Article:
Notes and Editorial Reviews
In terms of category, this impressive version of Beethoven's Ninth Symphony joins the ranks of historically informed, apparently modern-instrument performance (though the timpani sound like the old, small, hand-tuned article, played with very hard sticks). It also incorporates the many significant textual corrections unearthed by Jonathan Del Mar for his new Bärenreiter edition of the symphonies; perhaps most striking among these are the restored sections of the bassoon part in the first orchestral variation of the "Joy" theme in the finale, and, later in the same movement, the changed articulation of the horn parts leading into the big 6/8 choral treatment of that theme.
All this being so, the principal rival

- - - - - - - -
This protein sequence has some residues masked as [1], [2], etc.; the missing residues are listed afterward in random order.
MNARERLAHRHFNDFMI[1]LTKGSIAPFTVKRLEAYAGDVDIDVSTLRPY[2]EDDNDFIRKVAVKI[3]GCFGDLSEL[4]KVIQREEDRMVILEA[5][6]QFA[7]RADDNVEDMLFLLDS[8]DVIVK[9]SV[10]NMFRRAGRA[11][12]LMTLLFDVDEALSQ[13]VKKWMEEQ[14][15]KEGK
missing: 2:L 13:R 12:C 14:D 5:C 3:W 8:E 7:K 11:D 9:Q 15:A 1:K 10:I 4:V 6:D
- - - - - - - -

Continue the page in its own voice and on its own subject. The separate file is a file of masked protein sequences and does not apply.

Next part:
version with which Philippe Herreweghe's performance may expect to be compared is Sir Charles Mackerras's Classics for Pleasure recording with the Royal Liverpool Philharmonic, thus far seemingly—and culpably—not released in this country by CFP's parent organization, EMI. Mackerras's 1991 taping predated the publication of the Del Mar score, but observed many of its emendations nevertheless, since the two men were in constant touch, and Mackerras was actually able to remake that horn passage at a subsequent session in the light of what was one of Del Mar's latest discoveries. (Presumably we can also expect a version along similar musicological lines in David Zinman's ultra-bargain-priced Arte Nova series, but that we shall have to deal with when it arrives—I don't propose to extrapolate about it from the coupling of the "Eroica" and Fourth Symphonies that I reviewed with mixed feelings in Fanfare 22:4.)